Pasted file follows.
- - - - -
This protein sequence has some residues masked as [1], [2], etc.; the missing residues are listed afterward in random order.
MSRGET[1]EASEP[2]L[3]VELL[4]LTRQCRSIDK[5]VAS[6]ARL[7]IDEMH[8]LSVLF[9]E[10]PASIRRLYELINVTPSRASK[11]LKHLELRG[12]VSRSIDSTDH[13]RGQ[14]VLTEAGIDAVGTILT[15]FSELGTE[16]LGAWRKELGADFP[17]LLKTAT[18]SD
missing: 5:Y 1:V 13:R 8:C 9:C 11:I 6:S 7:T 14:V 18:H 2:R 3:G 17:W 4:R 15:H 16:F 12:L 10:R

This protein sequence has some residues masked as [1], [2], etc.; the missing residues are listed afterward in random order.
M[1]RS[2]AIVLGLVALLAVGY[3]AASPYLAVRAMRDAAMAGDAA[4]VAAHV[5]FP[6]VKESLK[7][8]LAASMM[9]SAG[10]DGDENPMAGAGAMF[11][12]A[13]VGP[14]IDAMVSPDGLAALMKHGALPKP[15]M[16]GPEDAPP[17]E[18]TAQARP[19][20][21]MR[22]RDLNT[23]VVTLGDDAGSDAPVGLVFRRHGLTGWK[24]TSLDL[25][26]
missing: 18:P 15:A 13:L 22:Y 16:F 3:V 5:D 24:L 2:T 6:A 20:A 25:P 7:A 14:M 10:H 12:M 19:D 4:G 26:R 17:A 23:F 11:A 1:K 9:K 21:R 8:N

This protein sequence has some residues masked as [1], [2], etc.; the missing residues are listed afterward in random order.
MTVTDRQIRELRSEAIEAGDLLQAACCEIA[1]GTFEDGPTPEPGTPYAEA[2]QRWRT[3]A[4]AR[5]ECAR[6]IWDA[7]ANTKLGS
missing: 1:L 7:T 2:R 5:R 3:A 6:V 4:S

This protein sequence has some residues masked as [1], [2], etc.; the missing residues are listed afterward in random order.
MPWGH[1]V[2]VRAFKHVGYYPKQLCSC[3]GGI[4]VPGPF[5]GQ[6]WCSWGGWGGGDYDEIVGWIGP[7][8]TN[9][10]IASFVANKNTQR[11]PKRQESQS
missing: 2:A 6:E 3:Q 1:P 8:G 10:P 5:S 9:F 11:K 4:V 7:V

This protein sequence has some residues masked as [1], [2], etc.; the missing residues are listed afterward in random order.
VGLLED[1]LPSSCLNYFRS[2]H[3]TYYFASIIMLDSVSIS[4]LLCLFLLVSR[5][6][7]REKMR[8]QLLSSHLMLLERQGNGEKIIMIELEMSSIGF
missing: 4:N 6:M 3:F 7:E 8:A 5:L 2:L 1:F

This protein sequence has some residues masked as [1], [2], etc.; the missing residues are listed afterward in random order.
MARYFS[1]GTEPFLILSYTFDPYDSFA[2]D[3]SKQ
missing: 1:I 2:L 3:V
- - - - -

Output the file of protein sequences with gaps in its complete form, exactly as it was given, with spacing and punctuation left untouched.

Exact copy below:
This protein sequence has some residues masked as [1], [2], etc.; the missing residues are listed afterward in random order.
MSRGET[1]EASEP[2]L[3]VELL[4]LTRQCRSIDK[5]VAS[6]ARL[7]IDEMH[8]LSVLF[9]E[10]PASIRRLYELINVTPSRASK[11]LKHLELRG[12]VSRSIDSTDH[13]RGQ[14]VLTEAGIDAVGTILT[15]FSELGTE[16]LGAWRKELGADFP[17]LLKTAT[18]SD
missing: 5:Y 1:V 13:R 8:C 9:C 11:I 6:S 7:T 14:V 18:H 2:R 3:G 17:W 4:R 15:H 16:F 12:L 10:R

This protein sequence has some residues masked as [1], [2], etc.; the missing residues are listed afterward in random order.
M[1]RS[2]AIVLGLVALLAVGY[3]AASPYLAVRAMRDAAMAGDAA[4]VAAHV[5]FP[6]VKESLK[7][8]LAASMM[9]SAG[10]DGDENPMAGAGAMF[11][12]A[13]VGP[14]IDAMVSPDGLAALMKHGALPKP[15]M[16]GPEDAPP[17]E[18]TAQARP[19][20][21]MR[22]RDLNT[23]VVTLGDDAGSDAPVGLVFRRHGLTGWK[24]TSLDL[25][26]
missing: 18:P 15:A 13:L 22:Y 16:F 3:V 5:D 24:L 2:T 6:A 20:A 25:P 7:A 14:M 10:H 12:M 19:D 4:G 26:R 17:A 23:F 11:A 1:K 9:K 21:R 8:N

This protein sequence has some residues masked as [1], [2], etc.; the missing residues are listed afterward in random order.
MTVTDRQIRELRSEAIEAGDLLQAACCEIA[1]GTFEDGPTPEPGTPYAEA[2]QRWRT[3]A[4]AR[5]ECAR[6]IWDA[7]ANTKLGS
missing: 1:L 7:T 2:R 5:R 3:A 6:V 4:S

This protein sequence has some residues masked as [1], [2], etc.; the missing residues are listed afterward in random order.
MPWGH[1]V[2]VRAFKHVGYYPKQLCSC[3]GGI[4]VPGPF[5]GQ[6]WCSWGGWGGGDYDEIVGWIGP[7][8]TN[9][10]IASFVANKNTQR[11]PKRQESQS
missing: 2:A 6:E 3:Q 1:P 8:G 10:P 5:S 9:F 11:K 4:V 7:V

This protein sequence has some residues masked as [1], [2], etc.; the missing residues are listed afterward in random order.
VGLLED[1]LPSSCLNYFRS[2]H[3]TYYFASIIMLDSVSIS[4]LLCLFLLVSR[5][6][7]REKMR[8]QLLSSHLMLLERQGNGEKIIMIELEMSSIGF
missing: 4:N 6:M 3:F 7:E 8:A 5:L 2:L 1:F

This protein sequence has some residues masked as [1], [2], etc.; the missing residues are listed afterward in random order.
MARYFS[1]GTEPFLILSYTFDPYDSFA[2]D[3]SKQ
missing: 1:I 2:L 3:V